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Petra is an old city, focal point of an Arab kingdom in Hellenistic and Roman circumstances; its remains are in southwest Jordan.
The city was based on a porch, punctured from east to west by the Wadi Musa (the Valley of Moses)— one of the spots where, as per convention, the Israelite pioneer Moses struck a stone and water spouted forward.
The valley is encased by sandstone precipices veined with shades of red and purple fluctuating to light yellow, and consequently Petra was called by the nineteenth century English scriptural researcher John William Burgon a “rose-red city half as old as Time.”
Taj Mahal, India
The Tah Mahal is a mausoleum complex in Agra, northern India, on the southern bank of the Yamuna (Jumna) River. In its harmonious proportions and its fluid incorporation of decorative elements, the Taj Mahal is distinguished as the finest example of Mughal architecture, a blending of Indian, Persian, and Islamic styles.
Christ the Redeemer, Brazil
Christ the Redeemer is a statue of Jesus Christ in Rio de Janeiro, Brazil. The statue stands 39.6 meters (130 feet) tall, weighs 700 tons and is situated at the pinnacle of the 700-m (2296-foot) Corcovado mountain in the Tijuca Forest National Park sitting above the city.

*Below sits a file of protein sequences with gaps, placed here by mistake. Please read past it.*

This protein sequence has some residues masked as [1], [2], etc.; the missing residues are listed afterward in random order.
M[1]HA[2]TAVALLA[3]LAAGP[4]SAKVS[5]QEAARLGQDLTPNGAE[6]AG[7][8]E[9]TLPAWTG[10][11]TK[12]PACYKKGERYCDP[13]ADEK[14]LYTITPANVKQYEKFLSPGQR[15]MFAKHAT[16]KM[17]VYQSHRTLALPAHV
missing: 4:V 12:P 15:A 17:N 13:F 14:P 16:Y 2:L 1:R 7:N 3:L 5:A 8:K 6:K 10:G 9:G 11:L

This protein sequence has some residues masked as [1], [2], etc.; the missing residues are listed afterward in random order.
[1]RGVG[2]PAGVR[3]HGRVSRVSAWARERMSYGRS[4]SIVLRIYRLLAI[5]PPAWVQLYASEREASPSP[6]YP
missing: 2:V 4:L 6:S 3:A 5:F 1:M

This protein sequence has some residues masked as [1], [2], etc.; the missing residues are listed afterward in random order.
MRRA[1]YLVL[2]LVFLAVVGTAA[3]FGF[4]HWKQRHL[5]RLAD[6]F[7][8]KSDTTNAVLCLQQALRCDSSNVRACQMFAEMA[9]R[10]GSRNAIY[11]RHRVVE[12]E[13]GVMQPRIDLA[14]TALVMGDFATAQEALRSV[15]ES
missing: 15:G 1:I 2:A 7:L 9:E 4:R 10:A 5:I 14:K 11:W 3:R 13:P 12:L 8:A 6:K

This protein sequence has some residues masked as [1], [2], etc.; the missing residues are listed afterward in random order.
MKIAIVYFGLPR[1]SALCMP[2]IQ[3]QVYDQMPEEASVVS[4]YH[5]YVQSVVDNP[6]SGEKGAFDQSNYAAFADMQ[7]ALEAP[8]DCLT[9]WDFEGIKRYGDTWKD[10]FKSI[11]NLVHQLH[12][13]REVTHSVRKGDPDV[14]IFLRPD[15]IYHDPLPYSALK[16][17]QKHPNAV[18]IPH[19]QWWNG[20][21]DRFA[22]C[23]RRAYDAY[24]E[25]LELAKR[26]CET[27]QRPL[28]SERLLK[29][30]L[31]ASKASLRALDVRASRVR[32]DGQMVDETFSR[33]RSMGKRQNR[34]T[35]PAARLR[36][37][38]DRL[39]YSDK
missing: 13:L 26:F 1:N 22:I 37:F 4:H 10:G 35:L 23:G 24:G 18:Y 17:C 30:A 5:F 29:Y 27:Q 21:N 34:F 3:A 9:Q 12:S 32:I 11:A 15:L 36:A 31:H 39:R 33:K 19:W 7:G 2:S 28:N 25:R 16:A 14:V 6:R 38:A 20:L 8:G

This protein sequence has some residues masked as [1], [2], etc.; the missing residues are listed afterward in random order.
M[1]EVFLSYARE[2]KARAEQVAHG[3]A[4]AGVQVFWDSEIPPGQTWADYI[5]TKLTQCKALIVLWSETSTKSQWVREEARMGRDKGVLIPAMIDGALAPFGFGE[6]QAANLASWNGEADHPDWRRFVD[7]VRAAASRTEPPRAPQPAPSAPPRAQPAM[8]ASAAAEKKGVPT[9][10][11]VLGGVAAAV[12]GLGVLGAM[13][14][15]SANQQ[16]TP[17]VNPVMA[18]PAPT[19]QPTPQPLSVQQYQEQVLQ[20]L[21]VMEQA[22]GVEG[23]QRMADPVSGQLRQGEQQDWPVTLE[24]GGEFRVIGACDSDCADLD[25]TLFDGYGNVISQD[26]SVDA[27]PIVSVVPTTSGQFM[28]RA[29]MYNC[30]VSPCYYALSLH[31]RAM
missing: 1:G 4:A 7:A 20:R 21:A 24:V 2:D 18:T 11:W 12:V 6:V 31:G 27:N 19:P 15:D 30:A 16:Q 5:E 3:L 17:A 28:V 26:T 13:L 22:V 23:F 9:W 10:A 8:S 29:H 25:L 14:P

Development of the Colosseum was started at some point between AD 70 and 72 amid the rule of Vespasian; the structure was formally devoted in AD 80 by Titus in a function that included 100 days of diversions.
The Colosseum is a detached structure of stone and solid, estimating 620 by 513 feet (190 by 155 meters) generally speaking and seating approximately 50,000 onlookers. It was the scene of thousands of hand-to-hand battles between fighters, of challenges amongst men and creatures.
Chichen Itza, Mexico
Chichen Itza is a destroyed old Maya city involving a region of 4 square miles (10 square km) in south-focal Yucatán state, Mexico. It is found about 90 miles (150 km) east-upper east of Uxmal and 75 miles (120 km) east-southeast of the cutting edge city of Mérida. The main wellspring of water in the parched area around the site is from wells (cenotes) shaped by sinkholes in limestone arrangements.
The Great Wall, China
The Great Wall is a progression of sandstone and earthen strongholds in China, fabricated, revamped, and kept up between the fifth century BC and the sixteenth century to secure the northern outskirts of the Chinese Empire amid the lead of progressive traditions.
A few dividers, alluded to as the Great Wall of China, were worked since the fifth century BC, the most well known being the one worked between 220 BC and 200 BC by the main Emperor of China, Qin Shi Huang.
Machu Picchu, Peru
Machu Pichu is a pre-Columbian Inca city situated at 2,430 m (7,970 ft) height on a mountain edge over the Urubamba Valley in Peru, around 70 km (44 mi) northwest of Cusco.
Machu Picchu is presumably the most well-known image of the Inca Empire. It is frequently alluded to as “The Lost City of the Incas”. The site was assigned as a World Heritage Site in 1983 when it was portrayed as “a flat out perfect work of art of engineering and a one of a kind declaration to the Inca human advancement”